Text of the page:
The only British success of the battle was the delayed attack on the west bank of the Mississippi River, where Thornton's brigade of the 85th Regiment and detachments from the Royal Navy and Royal Marines attacked and overwhelmed the American line. Captain Rowland Money led the Navy detachment, and Brevet Major Thomas Adair led the Marines. Money was captain of HMS Trave, and Adair was the commanding officer of HMS Vengeur's detachment of Marines. The sides of the canal caved in and choked the passage, so that only enough boats got through to carry half of Thornton's force, some 700 men. Thornton did not make allowance for the current, and it carried him about two miles below the intended landing place. His brigade won their battle, but Thornton was badly wounded. This success had no effect on the battle. Army casualties among the 85th Foot were two dead, one captured, and 41 wounded. Royal Navy casualties were two dead, Captain Rowland Money and 18 seamen wounded. Royal Marine casualties were two dead, with three officers, one sergeant, and 12 other ranks wounded. Both Jackson and Commodore Patterson reported that the retreating forces had spiked their cannon, leaving no guns to turn on the Americans' main defense line; Major Mitchell's diary, however, claims that he had "commenced cleaning enemy's guns to form a battery to enfilade their lines on the left bank".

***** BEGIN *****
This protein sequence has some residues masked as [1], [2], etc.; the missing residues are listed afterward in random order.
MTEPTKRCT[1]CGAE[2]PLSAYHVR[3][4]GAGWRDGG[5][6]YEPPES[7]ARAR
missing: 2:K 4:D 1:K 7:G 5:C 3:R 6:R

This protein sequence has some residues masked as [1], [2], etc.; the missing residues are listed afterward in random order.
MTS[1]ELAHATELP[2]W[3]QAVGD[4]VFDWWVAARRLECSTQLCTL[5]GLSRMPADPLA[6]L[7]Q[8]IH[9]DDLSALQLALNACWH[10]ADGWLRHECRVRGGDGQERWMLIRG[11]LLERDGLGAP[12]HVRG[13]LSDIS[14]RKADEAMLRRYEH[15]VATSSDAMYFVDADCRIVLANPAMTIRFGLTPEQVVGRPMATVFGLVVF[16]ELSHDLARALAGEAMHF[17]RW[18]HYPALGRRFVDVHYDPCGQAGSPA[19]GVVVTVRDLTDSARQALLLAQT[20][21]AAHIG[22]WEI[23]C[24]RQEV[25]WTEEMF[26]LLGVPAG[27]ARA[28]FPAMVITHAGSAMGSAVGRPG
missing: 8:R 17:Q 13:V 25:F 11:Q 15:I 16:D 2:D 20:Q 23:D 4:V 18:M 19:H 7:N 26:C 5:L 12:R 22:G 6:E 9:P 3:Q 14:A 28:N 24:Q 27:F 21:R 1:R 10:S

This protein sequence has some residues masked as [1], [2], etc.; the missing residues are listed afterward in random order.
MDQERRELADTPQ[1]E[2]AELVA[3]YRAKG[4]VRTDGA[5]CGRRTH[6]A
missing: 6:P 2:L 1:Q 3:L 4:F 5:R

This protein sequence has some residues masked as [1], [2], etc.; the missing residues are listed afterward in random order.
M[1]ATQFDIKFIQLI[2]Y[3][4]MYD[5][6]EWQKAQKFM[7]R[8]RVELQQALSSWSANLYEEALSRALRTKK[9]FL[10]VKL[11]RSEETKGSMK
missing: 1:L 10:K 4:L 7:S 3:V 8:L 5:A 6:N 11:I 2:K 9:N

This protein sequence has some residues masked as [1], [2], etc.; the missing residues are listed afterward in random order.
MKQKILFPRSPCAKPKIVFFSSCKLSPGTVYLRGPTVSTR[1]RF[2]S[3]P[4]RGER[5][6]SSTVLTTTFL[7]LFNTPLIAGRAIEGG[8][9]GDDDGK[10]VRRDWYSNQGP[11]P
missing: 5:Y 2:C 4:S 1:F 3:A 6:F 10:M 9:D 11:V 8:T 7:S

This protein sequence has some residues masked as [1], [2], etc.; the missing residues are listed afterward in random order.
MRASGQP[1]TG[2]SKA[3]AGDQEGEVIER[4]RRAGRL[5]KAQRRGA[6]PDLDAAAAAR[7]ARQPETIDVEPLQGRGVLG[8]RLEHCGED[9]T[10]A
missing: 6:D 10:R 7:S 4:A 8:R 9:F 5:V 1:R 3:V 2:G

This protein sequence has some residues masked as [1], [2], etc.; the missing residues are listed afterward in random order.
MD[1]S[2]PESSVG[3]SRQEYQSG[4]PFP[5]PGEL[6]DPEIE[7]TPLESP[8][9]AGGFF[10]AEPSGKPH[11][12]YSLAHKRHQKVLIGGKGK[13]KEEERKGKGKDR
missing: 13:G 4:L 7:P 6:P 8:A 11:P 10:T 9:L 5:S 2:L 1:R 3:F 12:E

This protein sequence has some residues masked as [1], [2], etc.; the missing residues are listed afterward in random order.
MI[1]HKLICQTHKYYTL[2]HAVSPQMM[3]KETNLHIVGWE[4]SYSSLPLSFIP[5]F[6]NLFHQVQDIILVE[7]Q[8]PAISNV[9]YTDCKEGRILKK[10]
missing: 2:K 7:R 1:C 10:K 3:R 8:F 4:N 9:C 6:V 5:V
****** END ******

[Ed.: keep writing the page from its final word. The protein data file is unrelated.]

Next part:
General Lambert ordered his Chief of Artillery Colonel Alexander Dickson to assess the position. Dickson reported back that no fewer than 2,000 men would be required to hold the position. Lambert issued orders to withdraw after the defeat of their main army on the east bank and retreated, taking a few American prisoners and cannon with them. The Americans were so dismayed by the loss of this battery, which would be capable of inflicting much damage on their lines when the attack was renewed, that they were preparing to abandon the town when they received the news that the British were withdrawing.:363